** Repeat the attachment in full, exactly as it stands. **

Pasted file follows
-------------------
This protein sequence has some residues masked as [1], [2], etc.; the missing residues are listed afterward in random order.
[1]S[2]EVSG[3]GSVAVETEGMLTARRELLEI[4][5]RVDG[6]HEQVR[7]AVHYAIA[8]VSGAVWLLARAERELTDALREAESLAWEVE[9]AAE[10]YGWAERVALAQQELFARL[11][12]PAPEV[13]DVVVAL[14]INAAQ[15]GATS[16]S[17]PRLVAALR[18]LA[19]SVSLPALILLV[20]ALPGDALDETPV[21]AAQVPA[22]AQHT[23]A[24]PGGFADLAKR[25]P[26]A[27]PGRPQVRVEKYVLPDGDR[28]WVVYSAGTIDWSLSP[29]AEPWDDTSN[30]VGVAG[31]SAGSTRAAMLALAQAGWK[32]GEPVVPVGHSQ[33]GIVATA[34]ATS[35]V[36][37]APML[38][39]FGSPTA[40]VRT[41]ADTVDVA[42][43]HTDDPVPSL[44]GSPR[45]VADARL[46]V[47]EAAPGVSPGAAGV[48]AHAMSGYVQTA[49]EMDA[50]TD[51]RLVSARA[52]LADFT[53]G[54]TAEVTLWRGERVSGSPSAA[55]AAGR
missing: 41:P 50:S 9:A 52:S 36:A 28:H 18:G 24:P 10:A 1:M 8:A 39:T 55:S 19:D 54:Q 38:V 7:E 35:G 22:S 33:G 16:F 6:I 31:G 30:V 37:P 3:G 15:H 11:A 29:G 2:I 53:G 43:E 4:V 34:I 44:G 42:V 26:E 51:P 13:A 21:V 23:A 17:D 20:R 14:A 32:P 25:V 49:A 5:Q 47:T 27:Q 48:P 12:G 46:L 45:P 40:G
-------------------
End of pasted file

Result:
This protein sequence has some residues masked as [1], [2], etc.; the missing residues are listed afterward in random order.
[1]S[2]EVSG[3]GSVAVETEGMLTARRELLEI[4][5]RVDG[6]HEQVR[7]AVHYAIA[8]VSGAVWLLARAERELTDALREAESLAWEVE[9]AAE[10]YGWAERVALAQQELFARL[11][12]PAPEV[13]DVVVAL[14]INAAQ[15]GATS[16]S[17]PRLVAALR[18]LA[19]SVSLPALILLV[20]ALPGDALDETPV[21]AAQVPA[22]AQHT[23]A[24]PGGFADLAKR[25]P[26]A[27]PGRPQVRVEKYVLPDGDR[28]WVVYSAGTIDWSLSP[29]AEPWDDTSN[30]VGVAG[31]SAGSTRAAMLALAQAGWK[32]GEPVVPVGHSQ[33]GIVATA[34]ATS[35]V[36][37]APML[38][39]FGSPTA[40]VRT[41]ADTVDVA[42][43]HTDDPVPSL[44]GSPR[45]VADARL[46]V[47]EAAPGVSPGAAGV[48]AHAMSGYVQTA[49]EMDA[50]TD[51]RLVSARA[52]LADFT[53]G[54]TAEVTLWRGERVSGSPSAA[55]AAGR
missing: 41:P 50:S 9:A 52:S 36:A 28:H 18:G 24:P 10:A 1:M 8:A 39:T 55:S 19:D 54:Q 38:V 7:E 35:G 22:S 33:G 16:F 6:I 31:G 30:V 37:P 3:G 15:H 11:A 29:G 2:I 53:G 43:E 4:V 34:I 44:G 42:V 26:E 51:P 13:A 21:V 23:A 17:D 20:R 14:A 32:P 25:V 49:A 5:Q 47:T 27:Q 48:P 12:G 46:L 45:P 40:G